Time shifting is usually done with a video cassette recorder (VCR) and its timer function, when the VCR tunes into the appropriate station and records the show onto VHS tape. In recent years, the advent of the digital personal video recorder has made time shifting easier, by recording shows onto a hard disk and using a program guide. A digital PVR also brings in new freedom for time shifting, as it is possible to start watching the recorded show from the beginning even if the recording is not yet complete.
The ability and legality of time shifting programming was determined by a landmark United States court case of Sony Corporation v Universal Studio Productions, when Sony argued successfully that the advent of its Betamax (1976) video recorder did not violate the copyright of the owners of shows which it recorded.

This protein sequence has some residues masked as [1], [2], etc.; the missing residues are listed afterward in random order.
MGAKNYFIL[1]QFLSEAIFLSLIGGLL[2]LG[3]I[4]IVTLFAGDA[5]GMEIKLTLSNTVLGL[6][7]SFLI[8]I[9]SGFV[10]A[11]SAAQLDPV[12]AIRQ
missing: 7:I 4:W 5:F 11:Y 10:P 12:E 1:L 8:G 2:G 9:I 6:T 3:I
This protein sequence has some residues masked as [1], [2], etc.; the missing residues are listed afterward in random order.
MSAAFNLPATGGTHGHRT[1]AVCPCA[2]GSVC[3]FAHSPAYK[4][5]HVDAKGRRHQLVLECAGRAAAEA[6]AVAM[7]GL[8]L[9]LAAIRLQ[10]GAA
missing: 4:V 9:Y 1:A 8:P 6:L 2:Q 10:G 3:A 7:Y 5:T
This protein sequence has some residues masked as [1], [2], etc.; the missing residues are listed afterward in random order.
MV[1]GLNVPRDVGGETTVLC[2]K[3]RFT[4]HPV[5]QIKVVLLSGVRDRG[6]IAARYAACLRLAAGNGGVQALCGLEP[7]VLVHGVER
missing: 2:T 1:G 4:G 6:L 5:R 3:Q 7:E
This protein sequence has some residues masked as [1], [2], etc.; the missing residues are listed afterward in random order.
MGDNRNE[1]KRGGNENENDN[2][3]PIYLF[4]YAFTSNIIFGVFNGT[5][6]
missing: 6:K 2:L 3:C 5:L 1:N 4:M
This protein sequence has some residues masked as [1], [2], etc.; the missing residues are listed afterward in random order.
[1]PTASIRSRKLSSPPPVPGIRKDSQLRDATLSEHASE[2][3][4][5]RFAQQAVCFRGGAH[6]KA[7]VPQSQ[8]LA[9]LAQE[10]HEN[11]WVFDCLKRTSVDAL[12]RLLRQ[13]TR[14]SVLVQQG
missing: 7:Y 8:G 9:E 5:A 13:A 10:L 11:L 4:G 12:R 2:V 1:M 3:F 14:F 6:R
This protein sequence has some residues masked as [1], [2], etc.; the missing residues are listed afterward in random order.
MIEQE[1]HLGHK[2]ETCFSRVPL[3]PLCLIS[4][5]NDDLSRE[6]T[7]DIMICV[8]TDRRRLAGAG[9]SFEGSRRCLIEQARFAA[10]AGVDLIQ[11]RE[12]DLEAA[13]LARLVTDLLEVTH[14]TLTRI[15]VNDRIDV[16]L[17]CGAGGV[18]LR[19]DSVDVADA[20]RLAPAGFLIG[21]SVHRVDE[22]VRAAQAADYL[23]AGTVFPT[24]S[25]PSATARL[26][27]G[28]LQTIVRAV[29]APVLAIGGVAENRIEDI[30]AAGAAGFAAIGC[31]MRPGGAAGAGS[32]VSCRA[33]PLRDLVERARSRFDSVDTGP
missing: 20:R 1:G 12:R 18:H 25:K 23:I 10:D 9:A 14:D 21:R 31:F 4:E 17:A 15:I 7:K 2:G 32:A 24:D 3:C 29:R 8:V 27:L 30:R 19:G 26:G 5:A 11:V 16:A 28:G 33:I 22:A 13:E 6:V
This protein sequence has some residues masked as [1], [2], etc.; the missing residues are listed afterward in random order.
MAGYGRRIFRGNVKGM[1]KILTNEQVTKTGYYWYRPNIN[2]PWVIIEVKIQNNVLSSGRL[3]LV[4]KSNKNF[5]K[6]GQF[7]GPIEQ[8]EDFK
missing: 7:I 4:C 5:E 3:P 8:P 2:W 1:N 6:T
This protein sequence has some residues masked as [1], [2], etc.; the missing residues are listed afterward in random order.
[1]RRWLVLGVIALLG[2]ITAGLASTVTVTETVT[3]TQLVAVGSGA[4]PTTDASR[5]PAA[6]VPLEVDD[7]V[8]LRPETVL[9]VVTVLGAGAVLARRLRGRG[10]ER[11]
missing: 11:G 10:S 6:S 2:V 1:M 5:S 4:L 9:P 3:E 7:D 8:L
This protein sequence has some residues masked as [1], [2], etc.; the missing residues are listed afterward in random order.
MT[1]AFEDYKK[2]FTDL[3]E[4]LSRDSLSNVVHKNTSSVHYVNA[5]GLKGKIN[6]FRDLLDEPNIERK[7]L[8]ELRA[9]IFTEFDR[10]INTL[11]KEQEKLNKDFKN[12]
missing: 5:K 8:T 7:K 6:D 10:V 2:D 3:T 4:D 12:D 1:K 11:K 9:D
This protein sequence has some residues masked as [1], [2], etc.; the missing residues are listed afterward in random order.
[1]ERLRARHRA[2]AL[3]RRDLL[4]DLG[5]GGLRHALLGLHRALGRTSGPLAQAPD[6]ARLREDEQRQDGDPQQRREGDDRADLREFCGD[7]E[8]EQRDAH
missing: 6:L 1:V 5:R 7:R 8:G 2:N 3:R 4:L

In 1979, Universal sued Sony, claiming its timed recording capability amounted to copyright infringement. However, a district court found that noncommercial home use recording was considered fair use and ruled in favor of Sony. In appeals, the U.S. Court of Appeals reversed this decision in 1981 giving the edge to Universal, but the U.S. Supreme Court reversed it yet again in 1984, and found in favor of Sony 5-4. The majority decision claimed time shifting represented no substantial harm to the copyright holder, and would not contribute to a diminished marketplace for its product. Today, this is widely referred to as the Betamax Case or Betamax Decision.